Renowned production lighting designer Andi Watson recently undertook one of his most challenging projects ever – this time in the art world – thanks to a collaboration with LA-based mixed-media artist Doug Aitken.
Conceived by Doug Aitken Workshop, the mirrored art installation, Mirage Detroit, has transformed the 100-year-old Savings Bank in Detroit, USA, into a mesmerising, mind altering adventure for visitors, due in part to the judicious use of customised GLP fixtures, which are used exclusively to light the space.
The LD says the collaboration came about largely by chance.
“I had been working on another project in Detroit with the Library Street Collective team who were in the early stages of putting together Mirage Detroit with Doug. Several things fell into place and Anthony and JJ from LSC suggested to Doug that he and I should talk about the lighting component of the piece.”
The concept, in which the 70,000-square-foot Silvers Building was transformed into a kaleidoscopic world of reflective mirrors, fomented over several months and via numerous conference calls. “Doug sent me detailed drawings and renders of how the piece was going to look in the space and we discussed how the lighting would be used to bring both buildings to life.”
Andi’s first site visit proved inspirational as he became immersed among the white marble walled interior and arched Roman colonnades. Describing the building as “incredible” he noticed that this internal architecture gave an impression of “strength, confidence, safety and security.” But he also observed that over the decades it had been damaged, become vulnerable “and gone through a lot of uncertainty.”
Both collaborators agreed that only white light would be used in the installation. Watson explained: “To me, light is the medium and the language with which the Silvers Building and Mirage communicate. I wanted that communication to be as pure as possible and not affected by a subjective colour choice.”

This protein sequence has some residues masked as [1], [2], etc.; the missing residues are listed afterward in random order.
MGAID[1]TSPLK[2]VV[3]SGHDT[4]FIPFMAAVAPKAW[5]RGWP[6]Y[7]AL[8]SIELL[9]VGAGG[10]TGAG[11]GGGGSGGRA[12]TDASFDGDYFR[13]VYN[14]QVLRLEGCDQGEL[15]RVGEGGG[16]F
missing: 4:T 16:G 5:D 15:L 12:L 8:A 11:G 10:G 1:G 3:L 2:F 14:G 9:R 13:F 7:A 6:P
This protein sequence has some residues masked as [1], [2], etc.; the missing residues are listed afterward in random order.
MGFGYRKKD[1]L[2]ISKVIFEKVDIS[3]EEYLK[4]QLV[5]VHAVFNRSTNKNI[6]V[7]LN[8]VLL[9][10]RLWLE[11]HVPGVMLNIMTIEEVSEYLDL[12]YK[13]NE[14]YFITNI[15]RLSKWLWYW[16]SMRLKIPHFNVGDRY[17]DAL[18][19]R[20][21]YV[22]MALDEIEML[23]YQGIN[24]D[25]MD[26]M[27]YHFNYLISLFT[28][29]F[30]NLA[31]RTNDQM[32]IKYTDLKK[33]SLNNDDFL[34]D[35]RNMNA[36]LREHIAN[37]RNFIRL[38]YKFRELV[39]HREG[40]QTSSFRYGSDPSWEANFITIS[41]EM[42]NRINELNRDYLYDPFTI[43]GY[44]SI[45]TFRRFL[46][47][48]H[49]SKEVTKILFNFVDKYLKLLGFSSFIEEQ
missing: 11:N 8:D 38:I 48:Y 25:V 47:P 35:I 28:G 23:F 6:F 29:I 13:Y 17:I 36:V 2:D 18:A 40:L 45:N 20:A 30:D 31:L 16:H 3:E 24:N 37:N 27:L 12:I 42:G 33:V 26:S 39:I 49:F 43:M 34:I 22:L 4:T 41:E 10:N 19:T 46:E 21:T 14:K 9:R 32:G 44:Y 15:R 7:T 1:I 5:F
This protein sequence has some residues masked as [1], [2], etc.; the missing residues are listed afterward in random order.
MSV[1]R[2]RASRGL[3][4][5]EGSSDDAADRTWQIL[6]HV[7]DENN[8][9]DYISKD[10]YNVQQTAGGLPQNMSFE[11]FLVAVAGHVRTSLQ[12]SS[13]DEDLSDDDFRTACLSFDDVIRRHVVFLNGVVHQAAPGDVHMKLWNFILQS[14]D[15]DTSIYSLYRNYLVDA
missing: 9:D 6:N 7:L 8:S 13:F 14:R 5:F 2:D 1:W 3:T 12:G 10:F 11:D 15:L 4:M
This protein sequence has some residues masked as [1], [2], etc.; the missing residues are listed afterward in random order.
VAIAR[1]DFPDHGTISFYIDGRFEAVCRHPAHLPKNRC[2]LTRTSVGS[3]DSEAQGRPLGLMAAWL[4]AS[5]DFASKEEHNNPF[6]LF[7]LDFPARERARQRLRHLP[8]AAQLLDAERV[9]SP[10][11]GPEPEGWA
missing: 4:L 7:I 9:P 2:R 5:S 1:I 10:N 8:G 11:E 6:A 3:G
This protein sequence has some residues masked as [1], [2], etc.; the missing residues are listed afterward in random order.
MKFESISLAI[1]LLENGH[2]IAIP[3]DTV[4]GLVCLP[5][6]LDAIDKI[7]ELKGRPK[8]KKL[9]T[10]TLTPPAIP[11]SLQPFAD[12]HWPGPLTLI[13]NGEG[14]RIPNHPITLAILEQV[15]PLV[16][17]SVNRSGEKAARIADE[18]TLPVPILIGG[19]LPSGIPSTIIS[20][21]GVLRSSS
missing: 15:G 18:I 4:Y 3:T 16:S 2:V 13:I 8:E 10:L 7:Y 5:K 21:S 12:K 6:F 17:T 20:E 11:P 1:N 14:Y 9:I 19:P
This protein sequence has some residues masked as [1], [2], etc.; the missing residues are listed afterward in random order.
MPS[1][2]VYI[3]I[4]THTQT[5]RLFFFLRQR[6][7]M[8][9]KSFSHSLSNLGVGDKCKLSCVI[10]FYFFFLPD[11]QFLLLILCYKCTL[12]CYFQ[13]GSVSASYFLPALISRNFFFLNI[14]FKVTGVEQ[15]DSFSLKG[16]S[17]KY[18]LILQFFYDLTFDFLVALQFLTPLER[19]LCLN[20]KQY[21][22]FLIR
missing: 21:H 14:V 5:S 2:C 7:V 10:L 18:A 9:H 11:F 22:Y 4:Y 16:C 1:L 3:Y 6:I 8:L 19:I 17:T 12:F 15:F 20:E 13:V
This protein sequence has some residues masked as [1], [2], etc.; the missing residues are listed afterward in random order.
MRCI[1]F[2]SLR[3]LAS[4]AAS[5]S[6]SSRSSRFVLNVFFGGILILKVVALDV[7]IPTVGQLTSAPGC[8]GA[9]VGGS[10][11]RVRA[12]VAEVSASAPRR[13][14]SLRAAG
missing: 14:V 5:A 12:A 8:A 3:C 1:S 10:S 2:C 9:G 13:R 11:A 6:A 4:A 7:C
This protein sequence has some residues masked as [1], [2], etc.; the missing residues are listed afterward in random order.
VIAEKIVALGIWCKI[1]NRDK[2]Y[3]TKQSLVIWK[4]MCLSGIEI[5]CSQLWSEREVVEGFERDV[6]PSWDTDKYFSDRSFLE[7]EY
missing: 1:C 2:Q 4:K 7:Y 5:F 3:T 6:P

However, this presented a conundrum as there was nothing on the market that would satisfy the colour requirement and deliver the combination of power and control. With time running out GLP stepped in. Watson explained, “At the time I was putting the design together for Mirage Detroit I was on tour with Radiohead. I had quite a lot of GLP X4L (large LED moving heads) and X4 Bars in the rig and I had completely fallen in love with them.”
“The combination of rich, saturated colours a clean white, really good optics and pixel level control enabled me to create both beautifully lit scenes and gorgeous modulated effects. Everything was perfect about the fixture for Mirage Detroit except the colours. I explained this to Mark [Ravenhill] and he amazingly said that GLP could fabricate custom cold white/warm white versions of the X4 Bar, X4 L and X4 XL”
Mirage Detroit is a suburban house, built using mirrored panels which sits on a bed of stones sourced from a local river. The interior is empty and for the visitor, the shape and structure of the piece is revealed by the multiple reflections of the building, the pebbles, the wooden floor and of course the visitors themselves.
The installation is in essence how light plays with all the surfaces in this illusory world reflecting from the Silvers building to Mirage and back again in a constant conversation.
One of the key building blocks of the lighting installation was the creation of a custom dimmer curve that matched ‘normal, resting’ human breathing. Andi Watson explained:
“I wanted the buildings to breathe and be alive and for people to perceive that on an almost unconscious level. My programmer Rob Gawler researched and created a scientifically accurate and sublimely beautiful dimmer curve that became the basis for nearly everything we did.
“Because the fixtures only ever move in blackout, the only parameters we had to play with were the very limited colour range (warm white to cold white) and the individual cell intensities. Rob and I spent many nights programming the various intensity modulations and delicate colour shifts. There is always a reason why the lighting is changing in the way it does. Often this is a result of my ideas about the conversation between the buildings and how the emotions, memories, dreams and hopes could be represented by the movement and the temperature of the light.